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8 Do’s and 3 Don’ts to Become a Military Millionaire
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Simple, but not necessarily easy.
It isn’t hard to save money, invest it in a boring index fund, and let compound interest work its magic…except this is slow, not exciting, and requires discipline.
Luckily service members have an innate amount of discipline!
If you can follow these ten steps (and avoid the three pitfalls below) you can become a military millionaire before retirement as well!
1. Expense Creep
Expense creep is a silent killer.
We tend to increase our spending habits a little bit with every pay raise, it is human nature.
Resist the urge, and save at least half of every pay raise you receive. In the military, you will receive a pay raise with every promotion as well as every other year (every year for your first 4)!
It will be tempting to increase your spending with each pay raise, but you must check that impulse.
If you want to treat yourself to a one-time expense that is perfectly acceptable but don’t buy something that will increase your monthly spending (like a membership, monthly service, or financing a new car).
This is important because you want to be able to save as much of your income as possible in order to invest it.
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If you increase your expenses with every pay raise you will be adding years to your military millionaire timeline.
An easy way to keep these expenses from creeping is to shop on base as much as possible. Gas on base is usually the cheapest you will find in the area, and the commissary is (almost) always cheaper than anything off base.
The commissary is so cheap because they are required to sell everything at cost!
Don’t forget, everything on base is tax-free …depending on state taxes this could save you a fortune!
The bottom line is this; with personal finances, income is seldom the problem…expenses are!
2. Pay yourself first
Repeat after me, “I will always pay myself first!”
Okay, good…now let me tell you what that means.
Paying yourself first is the best way to ensure you save/invest every month.
Imagine this, you receive your paycheck on the first of the month. You pay your mortgage and utilities, buy gas, purchase your groceries for the next two weeks, spoil the kids a little bit, and spend a night out on the town. On the 14 th of the month, you decide to save everything that is left from your first paycheck…only to discover you don’t have anything left.
This unfortunate scenario is a reality for entirely too many people!
According to CNBC, 78 percent of government employees live paycheck to paycheck…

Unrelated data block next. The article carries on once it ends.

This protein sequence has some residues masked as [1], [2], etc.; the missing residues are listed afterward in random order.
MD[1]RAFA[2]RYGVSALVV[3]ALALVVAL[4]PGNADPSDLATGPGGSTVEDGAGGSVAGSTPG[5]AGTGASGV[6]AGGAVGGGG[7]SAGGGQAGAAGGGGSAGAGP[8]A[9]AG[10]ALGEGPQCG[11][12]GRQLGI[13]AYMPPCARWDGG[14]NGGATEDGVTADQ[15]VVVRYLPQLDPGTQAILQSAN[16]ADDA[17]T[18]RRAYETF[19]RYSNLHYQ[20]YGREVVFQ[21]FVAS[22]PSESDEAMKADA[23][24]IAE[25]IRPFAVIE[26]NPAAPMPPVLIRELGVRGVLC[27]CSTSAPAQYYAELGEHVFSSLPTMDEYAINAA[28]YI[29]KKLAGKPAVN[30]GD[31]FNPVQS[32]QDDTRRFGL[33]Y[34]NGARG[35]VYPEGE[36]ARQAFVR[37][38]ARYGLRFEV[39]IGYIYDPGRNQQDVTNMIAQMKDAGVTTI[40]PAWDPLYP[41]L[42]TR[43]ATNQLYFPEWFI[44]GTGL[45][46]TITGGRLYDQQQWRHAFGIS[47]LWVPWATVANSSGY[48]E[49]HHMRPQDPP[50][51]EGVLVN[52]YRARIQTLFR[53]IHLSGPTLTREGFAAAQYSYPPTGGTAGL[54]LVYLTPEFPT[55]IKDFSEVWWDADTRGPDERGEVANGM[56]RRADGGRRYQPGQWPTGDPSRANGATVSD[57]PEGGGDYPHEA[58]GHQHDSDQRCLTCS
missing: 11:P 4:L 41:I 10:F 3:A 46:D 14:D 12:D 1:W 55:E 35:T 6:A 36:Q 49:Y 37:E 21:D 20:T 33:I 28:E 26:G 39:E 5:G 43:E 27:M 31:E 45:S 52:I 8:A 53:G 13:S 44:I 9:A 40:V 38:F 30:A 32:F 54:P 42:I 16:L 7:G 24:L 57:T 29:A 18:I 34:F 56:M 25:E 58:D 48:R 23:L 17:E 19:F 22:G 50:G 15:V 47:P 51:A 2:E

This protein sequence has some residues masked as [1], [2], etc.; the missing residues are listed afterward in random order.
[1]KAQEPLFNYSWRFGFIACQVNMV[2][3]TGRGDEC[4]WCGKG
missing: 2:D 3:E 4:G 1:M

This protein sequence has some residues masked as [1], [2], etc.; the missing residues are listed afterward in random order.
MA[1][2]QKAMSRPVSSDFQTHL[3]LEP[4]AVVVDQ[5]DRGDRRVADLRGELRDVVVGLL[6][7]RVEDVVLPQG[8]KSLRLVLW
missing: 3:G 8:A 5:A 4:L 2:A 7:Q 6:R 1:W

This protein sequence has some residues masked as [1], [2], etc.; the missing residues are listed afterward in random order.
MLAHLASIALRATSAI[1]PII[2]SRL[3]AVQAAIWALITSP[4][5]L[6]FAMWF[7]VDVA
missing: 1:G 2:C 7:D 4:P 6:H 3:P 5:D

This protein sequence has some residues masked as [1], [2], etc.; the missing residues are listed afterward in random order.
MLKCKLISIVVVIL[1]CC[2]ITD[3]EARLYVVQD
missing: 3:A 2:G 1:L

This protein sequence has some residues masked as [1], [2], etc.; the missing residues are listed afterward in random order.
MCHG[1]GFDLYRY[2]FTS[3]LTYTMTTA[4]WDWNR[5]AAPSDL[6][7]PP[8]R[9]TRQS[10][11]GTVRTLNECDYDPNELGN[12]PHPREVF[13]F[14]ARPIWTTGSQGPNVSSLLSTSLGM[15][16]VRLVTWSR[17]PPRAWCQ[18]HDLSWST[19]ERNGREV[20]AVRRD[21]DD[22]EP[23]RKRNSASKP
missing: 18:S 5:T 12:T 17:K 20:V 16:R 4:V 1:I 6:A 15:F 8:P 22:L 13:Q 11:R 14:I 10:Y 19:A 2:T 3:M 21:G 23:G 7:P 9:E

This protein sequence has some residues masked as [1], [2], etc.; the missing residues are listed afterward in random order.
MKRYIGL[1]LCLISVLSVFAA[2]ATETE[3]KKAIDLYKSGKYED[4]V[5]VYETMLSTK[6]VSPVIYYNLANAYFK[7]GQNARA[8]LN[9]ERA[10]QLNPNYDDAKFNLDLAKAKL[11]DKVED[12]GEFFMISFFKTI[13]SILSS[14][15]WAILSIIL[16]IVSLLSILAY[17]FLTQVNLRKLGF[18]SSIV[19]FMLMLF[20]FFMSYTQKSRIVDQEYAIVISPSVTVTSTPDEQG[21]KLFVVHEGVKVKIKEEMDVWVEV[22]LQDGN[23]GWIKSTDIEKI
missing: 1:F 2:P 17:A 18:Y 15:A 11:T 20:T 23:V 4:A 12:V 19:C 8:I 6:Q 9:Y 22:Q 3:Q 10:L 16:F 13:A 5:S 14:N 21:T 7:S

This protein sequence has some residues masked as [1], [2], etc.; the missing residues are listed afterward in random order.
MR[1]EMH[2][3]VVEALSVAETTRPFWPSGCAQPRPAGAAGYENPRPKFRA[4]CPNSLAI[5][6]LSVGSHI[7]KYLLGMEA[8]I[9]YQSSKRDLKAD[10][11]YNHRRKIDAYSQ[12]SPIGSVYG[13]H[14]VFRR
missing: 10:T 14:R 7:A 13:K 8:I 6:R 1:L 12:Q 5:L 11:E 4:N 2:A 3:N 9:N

Now, let’s imagine a better scenario.
You receive your paycheck on the first of the month. You have an automatic allotment set up that puts $500/paycheck into an account for saving/investing (that you do NOT touch). This will force you to adhere to a budget in order to cover your expenses for the month.
At the end of the year, you will have saved $12,000.
Let me curb your worries, complaints, and fears about this concept. The beautiful thing about paying yourself first is that you will find a way to pay for mandatory expenses, but you will have already budgeted for saving/investing.
In the first scenario, you would be tempted to spend this $500/paycheck because it is available…and thus hurting your financial future.
I know it is bad to speak in absolutes (they say the gods love to toy with people who use absolutes) but you should ALWAYS pay yourself first.
Stop what you’re doing right now and set up an allotment to pay yourself first.
…seriously, stop and go do that right now!
The military millionaire will pay themselves first.
3. Increase your income
This is the part everybody likes to talk about, making more money!
There are so many ways to increase your income in the military, but here are a few of my favorites!
First, make sure you have taken advantage of any opportunities for promotion. If you’re close to promotion, but need to finish some online training in order to be eligible…finish it.
It baffles me that people miss out on opportunities to get promoted in the military because they’re too lazy to finish a couple of classes.
If you’re eligible to take (and think you’ll pass) the language exam(s), do so. This is free money for bilingual service members.
After you’ve exhausted all means to increase your income from the military perhaps it is time to look towards a side hustle.
I have known Marines that worked as a bouncer for local night clubs on the weekend, and Marines that worked as security guards on the weekend.
The more common side hustles I see nowadays though are things like driving for Dominoes, Uber, Lyft, Bite Squad, Uber Eats, or any number of delivery services.